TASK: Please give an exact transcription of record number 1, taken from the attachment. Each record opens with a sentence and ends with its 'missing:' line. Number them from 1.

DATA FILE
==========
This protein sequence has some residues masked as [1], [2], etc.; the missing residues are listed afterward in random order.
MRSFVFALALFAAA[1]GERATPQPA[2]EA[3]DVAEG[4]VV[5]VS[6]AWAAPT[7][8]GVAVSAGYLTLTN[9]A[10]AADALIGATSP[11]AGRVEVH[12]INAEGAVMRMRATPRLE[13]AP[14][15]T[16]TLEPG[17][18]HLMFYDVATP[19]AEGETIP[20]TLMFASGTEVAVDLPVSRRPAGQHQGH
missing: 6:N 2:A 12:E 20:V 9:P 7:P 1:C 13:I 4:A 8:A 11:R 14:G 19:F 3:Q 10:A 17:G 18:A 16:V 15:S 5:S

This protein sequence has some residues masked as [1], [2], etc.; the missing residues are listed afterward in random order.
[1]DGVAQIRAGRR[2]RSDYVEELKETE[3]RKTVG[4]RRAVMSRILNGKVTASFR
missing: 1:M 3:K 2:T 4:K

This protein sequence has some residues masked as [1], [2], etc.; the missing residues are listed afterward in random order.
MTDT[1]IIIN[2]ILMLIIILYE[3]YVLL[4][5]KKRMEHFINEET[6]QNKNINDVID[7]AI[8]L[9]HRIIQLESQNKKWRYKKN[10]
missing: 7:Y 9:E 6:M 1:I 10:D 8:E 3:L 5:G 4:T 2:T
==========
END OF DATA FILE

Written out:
This protein sequence has some residues masked as [1], [2], etc.; the missing residues are listed afterward in random order.
MRSFVFALALFAAA[1]GERATPQPA[2]EA[3]DVAEG[4]VV[5]VS[6]AWAAPT[7][8]GVAVSAGYLTLTN[9]A[10]AADALIGATSP[11]AGRVEVH[12]INAEGAVMRMRATPRLE[13]AP[14][15]T[16]TLEPG[17][18]HLMFYDVATP[19]AEGETIP[20]TLMFASGTEVAVDLPVSRRPAGQHQGH
missing: 6:N 2:A 12:E 20:V 9:P 7:P 1:C 13:I 4:A 8:A 11:R 14:G 19:F 3:Q 10:A 17:G 18:A 16:V 15:S 5:S